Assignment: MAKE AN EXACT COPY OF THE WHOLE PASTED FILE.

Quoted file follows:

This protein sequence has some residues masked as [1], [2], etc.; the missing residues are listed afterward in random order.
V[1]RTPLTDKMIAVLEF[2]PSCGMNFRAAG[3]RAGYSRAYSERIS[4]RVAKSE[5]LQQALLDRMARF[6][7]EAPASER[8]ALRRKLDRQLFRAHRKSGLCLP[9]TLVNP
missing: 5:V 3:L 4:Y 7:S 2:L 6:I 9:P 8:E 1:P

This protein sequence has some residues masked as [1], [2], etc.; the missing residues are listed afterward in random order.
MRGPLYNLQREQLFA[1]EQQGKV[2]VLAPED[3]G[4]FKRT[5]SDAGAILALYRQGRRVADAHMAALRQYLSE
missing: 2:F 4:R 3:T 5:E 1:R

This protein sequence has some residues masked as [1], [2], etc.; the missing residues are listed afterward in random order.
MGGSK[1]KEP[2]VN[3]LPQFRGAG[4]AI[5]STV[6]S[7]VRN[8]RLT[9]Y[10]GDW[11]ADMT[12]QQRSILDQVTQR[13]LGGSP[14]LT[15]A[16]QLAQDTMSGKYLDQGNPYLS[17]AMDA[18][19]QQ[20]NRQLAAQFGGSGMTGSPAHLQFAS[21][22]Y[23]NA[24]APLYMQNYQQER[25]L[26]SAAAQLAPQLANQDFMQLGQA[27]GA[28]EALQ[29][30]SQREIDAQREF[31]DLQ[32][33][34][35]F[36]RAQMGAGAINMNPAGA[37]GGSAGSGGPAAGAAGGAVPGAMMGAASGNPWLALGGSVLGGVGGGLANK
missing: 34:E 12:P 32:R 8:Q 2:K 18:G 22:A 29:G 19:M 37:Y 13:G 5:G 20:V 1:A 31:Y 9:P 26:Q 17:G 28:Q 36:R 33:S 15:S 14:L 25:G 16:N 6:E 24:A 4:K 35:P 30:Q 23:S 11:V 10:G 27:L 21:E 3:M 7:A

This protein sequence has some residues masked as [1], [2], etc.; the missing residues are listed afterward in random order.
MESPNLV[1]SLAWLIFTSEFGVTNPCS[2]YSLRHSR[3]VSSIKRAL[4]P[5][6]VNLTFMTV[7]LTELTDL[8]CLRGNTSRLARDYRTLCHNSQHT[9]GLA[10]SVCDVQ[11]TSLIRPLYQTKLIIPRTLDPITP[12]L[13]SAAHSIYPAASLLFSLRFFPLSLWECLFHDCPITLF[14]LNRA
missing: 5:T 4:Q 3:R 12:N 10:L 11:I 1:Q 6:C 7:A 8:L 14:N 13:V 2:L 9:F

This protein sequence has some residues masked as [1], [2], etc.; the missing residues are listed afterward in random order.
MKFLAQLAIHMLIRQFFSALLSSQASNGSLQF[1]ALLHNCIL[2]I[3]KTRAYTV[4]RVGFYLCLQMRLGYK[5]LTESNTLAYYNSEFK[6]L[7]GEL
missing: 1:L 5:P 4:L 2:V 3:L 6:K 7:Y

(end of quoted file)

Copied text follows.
This protein sequence has some residues masked as [1], [2], etc.; the missing residues are listed afterward in random order.
V[1]RTPLTDKMIAVLEF[2]PSCGMNFRAAG[3]RAGYSRAYSERIS[4]RVAKSE[5]LQQALLDRMARF[6][7]EAPASER[8]ALRRKLDRQLFRAHRKSGLCLP[9]TLVNP
missing: 5:V 3:L 4:Y 7:S 2:L 6:I 9:P 8:E 1:P

This protein sequence has some residues masked as [1], [2], etc.; the missing residues are listed afterward in random order.
MRGPLYNLQREQLFA[1]EQQGKV[2]VLAPED[3]G[4]FKRT[5]SDAGAILALYRQGRRVADAHMAALRQYLSE
missing: 2:F 4:R 3:T 5:E 1:R

This protein sequence has some residues masked as [1], [2], etc.; the missing residues are listed afterward in random order.
MGGSK[1]KEP[2]VN[3]LPQFRGAG[4]AI[5]STV[6]S[7]VRN[8]RLT[9]Y[10]GDW[11]ADMT[12]QQRSILDQVTQR[13]LGGSP[14]LT[15]A[16]QLAQDTMSGKYLDQGNPYLS[17]AMDA[18][19]QQ[20]NRQLAAQFGGSGMTGSPAHLQFAS[21][22]Y[23]NA[24]APLYMQNYQQER[25]L[26]SAAAQLAPQLANQDFMQLGQA[27]GA[28]EALQ[29][30]SQREIDAQREF[31]DLQ[32][33][34][35]F[36]RAQMGAGAINMNPAGA[37]GGSAGSGGPAAGAAGGAVPGAMMGAASGNPWLALGGSVLGGVGGGLANK
missing: 34:E 12:P 32:R 8:Q 2:K 18:G 22:A 29:G 19:M 37:Y 13:G 5:G 20:V 1:A 31:Y 9:P 26:Q 17:G 28:Q 36:R 33:S 15:S 14:L 25:G 16:N 6:E 24:A 4:K 35:P 30:Q 23:S 11:V 10:G 27:L 21:E 3:M 7:A

This protein sequence has some residues masked as [1], [2], etc.; the missing residues are listed afterward in random order.
MESPNLV[1]SLAWLIFTSEFGVTNPCS[2]YSLRHSR[3]VSSIKRAL[4]P[5][6]VNLTFMTV[7]LTELTDL[8]CLRGNTSRLARDYRTLCHNSQHT[9]GLA[10]SVCDVQ[11]TSLIRPLYQTKLIIPRTLDPITP[12]L[13]SAAHSIYPAASLLFSLRFFPLSLWECLFHDCPITLF[14]LNRA
missing: 5:T 4:Q 3:R 12:N 10:L 11:I 1:Q 6:C 7:A 8:L 14:N 13:V 2:L 9:F

This protein sequence has some residues masked as [1], [2], etc.; the missing residues are listed afterward in random order.
MKFLAQLAIHMLIRQFFSALLSSQASNGSLQF[1]ALLHNCIL[2]I[3]KTRAYTV[4]RVGFYLCLQMRLGYK[5]LTESNTLAYYNSEFK[6]L[7]GEL
missing: 1:L 5:P 4:L 2:V 3:L 6:K 7:Y